The Editors of the CAFA Law Blog are honored to bring you another Guest Post from Professor Lonny Hoffman, the George Butler Research Professor of Law of the University of Houston Law Center.
Professor Hoffman has some very interesting thoughts about jurisdictional burden of proof and the burden of proof on CAFA’s exceptions, some of which we agree with and some of which we do not. Now, class, we turn the podium over to Professor Hoffman…., excuse me, Professor Hoffman. Mr. Seymour, please stop bothering Mr. Wilbourn about your favorite college football team. Class, please be quiet and turn off your cell phones during Professor Hoffman’s presentation. Please proceed, Professor Hoffman.
Professor Hoffman (a draft of Professor Hoffman’s article can be accessed by clicking here).
Having passed the most significant legislative reform of complex litigation in American history, advocates of the Class Action Fairness Act have now set their sights on more technical battles of statutory interpretation and application. One of the most important post-enactment questions with regard to CAFA concerns the burden of jurisdictional proof. In the broadest sense, the issue is who bears the burden of proving the existence (or nonexistence) of the federal district court’s subject matter jurisdiction under the new statute.
Traditionally, the party who desires to maintain the suit in federal court always has had the obligation of demonstrating the court’s authority to hear the case. Shifting the burden so that the other side (which, as a practical matter, means shifting the burden to the plaintiff, since a challenge to the federal court’s authority occurs most often after the defendant has removed the case from state court and the plaintiff has asked that it be moved back) to prove that federal jurisdiction is lacking constitutes a sea-change of enormous proportions. Yet, this is exactly what the vast majority of courts—and every circuit court to consider the question—has found Congress intended.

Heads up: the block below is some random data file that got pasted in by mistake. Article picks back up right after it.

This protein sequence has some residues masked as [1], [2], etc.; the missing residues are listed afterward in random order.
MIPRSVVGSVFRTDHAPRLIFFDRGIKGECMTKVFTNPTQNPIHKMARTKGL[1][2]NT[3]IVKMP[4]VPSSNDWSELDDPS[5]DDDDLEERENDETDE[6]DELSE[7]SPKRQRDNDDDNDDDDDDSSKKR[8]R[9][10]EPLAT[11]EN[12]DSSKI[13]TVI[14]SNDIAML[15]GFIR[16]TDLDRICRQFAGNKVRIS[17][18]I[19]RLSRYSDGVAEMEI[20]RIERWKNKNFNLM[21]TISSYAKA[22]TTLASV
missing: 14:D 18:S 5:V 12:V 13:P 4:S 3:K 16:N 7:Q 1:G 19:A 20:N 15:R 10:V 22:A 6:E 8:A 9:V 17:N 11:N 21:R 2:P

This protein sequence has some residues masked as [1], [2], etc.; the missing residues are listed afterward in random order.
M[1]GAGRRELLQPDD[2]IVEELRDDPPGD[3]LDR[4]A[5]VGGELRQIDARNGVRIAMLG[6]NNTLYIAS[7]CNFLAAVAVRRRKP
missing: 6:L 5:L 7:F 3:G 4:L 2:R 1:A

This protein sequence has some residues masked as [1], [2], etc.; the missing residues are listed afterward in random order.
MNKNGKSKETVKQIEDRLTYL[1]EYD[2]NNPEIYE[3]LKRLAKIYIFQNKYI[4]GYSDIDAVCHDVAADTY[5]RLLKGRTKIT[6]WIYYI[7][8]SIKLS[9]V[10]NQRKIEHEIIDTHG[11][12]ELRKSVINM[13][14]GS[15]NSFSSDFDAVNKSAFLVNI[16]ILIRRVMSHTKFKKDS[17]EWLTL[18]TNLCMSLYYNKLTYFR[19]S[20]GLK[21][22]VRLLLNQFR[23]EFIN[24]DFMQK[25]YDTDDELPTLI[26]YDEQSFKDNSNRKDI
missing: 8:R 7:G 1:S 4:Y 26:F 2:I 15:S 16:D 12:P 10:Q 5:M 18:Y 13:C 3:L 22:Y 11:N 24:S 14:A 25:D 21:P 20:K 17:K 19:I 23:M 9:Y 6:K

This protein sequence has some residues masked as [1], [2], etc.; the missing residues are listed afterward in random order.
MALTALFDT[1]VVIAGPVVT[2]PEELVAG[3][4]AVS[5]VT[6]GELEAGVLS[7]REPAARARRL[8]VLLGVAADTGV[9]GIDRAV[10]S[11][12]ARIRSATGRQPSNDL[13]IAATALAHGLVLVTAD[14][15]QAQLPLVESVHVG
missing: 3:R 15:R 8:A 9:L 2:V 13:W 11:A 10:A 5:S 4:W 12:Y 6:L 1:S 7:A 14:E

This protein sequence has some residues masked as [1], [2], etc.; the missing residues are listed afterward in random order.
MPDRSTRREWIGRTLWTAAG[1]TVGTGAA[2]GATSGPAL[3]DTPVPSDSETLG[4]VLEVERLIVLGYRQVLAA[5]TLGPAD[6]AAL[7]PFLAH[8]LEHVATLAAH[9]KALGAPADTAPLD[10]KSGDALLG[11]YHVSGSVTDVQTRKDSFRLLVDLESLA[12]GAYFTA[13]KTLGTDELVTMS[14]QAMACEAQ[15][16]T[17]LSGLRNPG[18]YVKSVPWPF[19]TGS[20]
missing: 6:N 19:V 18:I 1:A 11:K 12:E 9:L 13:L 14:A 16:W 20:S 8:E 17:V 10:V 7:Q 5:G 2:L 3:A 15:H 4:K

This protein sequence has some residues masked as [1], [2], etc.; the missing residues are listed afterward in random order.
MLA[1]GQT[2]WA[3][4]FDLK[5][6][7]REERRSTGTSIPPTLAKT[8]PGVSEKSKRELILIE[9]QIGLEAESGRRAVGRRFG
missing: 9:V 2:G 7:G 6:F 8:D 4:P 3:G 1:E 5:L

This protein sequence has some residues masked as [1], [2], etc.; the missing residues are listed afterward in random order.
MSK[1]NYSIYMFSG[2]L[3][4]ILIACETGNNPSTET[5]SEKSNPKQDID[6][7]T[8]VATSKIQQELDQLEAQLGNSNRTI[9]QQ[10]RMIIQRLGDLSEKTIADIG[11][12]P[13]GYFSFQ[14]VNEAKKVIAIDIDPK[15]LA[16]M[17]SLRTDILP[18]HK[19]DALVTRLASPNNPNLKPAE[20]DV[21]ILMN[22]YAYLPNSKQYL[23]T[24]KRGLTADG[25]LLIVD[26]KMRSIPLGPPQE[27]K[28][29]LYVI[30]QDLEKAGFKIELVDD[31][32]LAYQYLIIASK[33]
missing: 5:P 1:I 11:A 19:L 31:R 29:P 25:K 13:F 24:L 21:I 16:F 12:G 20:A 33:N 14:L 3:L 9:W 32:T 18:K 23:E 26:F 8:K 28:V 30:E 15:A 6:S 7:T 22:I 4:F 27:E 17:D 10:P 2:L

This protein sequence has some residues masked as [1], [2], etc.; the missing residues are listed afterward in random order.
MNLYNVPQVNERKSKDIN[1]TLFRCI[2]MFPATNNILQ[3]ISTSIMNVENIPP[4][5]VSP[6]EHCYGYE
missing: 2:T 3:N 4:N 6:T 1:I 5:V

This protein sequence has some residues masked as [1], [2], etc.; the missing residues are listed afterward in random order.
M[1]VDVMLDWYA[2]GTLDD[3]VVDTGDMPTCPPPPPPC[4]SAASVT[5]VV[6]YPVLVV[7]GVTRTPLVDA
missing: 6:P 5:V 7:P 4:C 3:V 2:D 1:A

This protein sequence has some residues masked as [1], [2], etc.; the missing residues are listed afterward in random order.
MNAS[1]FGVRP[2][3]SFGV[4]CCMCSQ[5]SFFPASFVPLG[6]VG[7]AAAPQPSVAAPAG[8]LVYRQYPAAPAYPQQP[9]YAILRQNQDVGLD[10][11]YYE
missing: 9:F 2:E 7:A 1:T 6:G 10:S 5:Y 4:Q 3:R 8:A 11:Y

In this paper, I describe (in Part I) how a statute that is entirely silent on the question of jurisdictional proof under CAFA has come to spawn two different burden of proof debates, producing, most remarkably, two opposing answers.
In Part II, I then consider all of the arguments credited by courts that have adjudged Congress intended to shift the burden of proof onto the party opposing federal jurisdiction. I will endeavor to show that these arguments rest on a number of highly suspect doctrinal and empirical assumptions. Against the prevailing view, I argue that there are sound reasons to conclude that CAFA does not shift any of the burden of jurisdictional proof from the party who desires to maintain the suit in federal court.